Thursday, February 18, 2016

Supersonic Blues Machine - West Of Flushing, South Of Frisco - The Blues Rock Record To Beat For 2016

Supersonic Blues Machine is that rarest of beasts, a cameo packed blues rock album on which the core band and the tunes actually supersede the weight of the heavies who stop by to lend their support. And now, let me raise the stakes even higher - every cameo is worthy of being on the guests's own albums, nobody here brought anything except their A-game.This just might be the blues rock album to beat in 2016.

The core band is made up of Fabrizio Grossi, the project's visionary bassist/songwriter/producer, Texas guitar legend/vocalist Lance Lopez, and everybody's drummer of choice Kenny Aronoff. The list of guests is a who's who of musical legends, starting with The Righteous Reverend Billy F. Gibbons of ZZ Top, Warren Haynes, Robben Ford, Eric Gales, Walter Trout, and Chris Duarté. Grossi has done the near impossible in creating an album with a tremendously diverse cast that never sounds like anything less than a band. In a day and age in which budgets and time constraints often cause projects such as this to go off the rails, this one surfs high up on the waves of glory.

The lion's share of the tunes were composed by Grossi, and his writing partner Serge Simic, and it is their finely honed song craft that makes this more than an all star lineup - it's a great record no matter how you slice it. Grossi and Kenny Aronoff never for a moment go by rote, they are laying down the rhythms like they mean it, and they do. The drums often surprise you with their unexpected twists and turns and choices, and Grossi's bass is a joy to experience. There's no pattern play going on here, these fellows are stretching and working their considerable chops and taste into each tune.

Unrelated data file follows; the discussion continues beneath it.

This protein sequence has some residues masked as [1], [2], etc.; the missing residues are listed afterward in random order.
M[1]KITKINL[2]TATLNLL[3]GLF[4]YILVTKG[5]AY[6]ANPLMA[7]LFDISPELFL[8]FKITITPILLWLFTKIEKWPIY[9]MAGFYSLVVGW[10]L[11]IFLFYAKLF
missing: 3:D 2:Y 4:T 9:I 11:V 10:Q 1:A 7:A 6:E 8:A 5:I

I have to toss in a disclaimer at this point with another disclaimer to go with that. I've been a part of the assemblage of this project since it began (in a very small way), but this in no way changes what I have to say about the end product - I couldn't lie about music if I wanted to, it's just not in my genetic makeup, and this is a very, very cool record by any measure.

Whiskey Time is Billy Gibbons's contribution, and it's a co-write with Grossi, and super bassist Tal Wilkenfeld that would not sound out of place on any modern ZZ Top record. It is track three on the record, following in the footsteps of two Lance Lopez sang scorchers - Miracle Man kicks things off, and it's a southern rock foot stomper which is followed by I Ain't Fallin', a tune that takes you back to the days when The Doobie Brothers so successfully combined blue eyed soul with greasy guitar rock, and when you hear Lopez rip into his tour de force guitar solo this will all make great sense to the listener. Melody, tunefulness, taste, and sincerity - remember those guys? All on display in spades here. And, Lopez sings the hell out of these songs.

Don't think you're going to get a break, either. Warren Haynes is on deck for track four, Remedy, and he unleashes what to my ears is the best track he's been a part of since he gifted us with Soulshine in his prime years with The Allman Brothers Band. Aficionados will take note when I say that this reminds me of the criminally unheralded Raging Slab, a band that should have owned the nineties, but who just didn't play ball with the industry. This one is a true family outing as Grossi brings on his wife Francis Benitez, and their daughter Andrea for some soulful harmonies that cozy up next to Haynes's smooth baritone like a cognac on a winter's night. Lopez and Haynes whip out some nice guitar harmonies, and all is right in the world.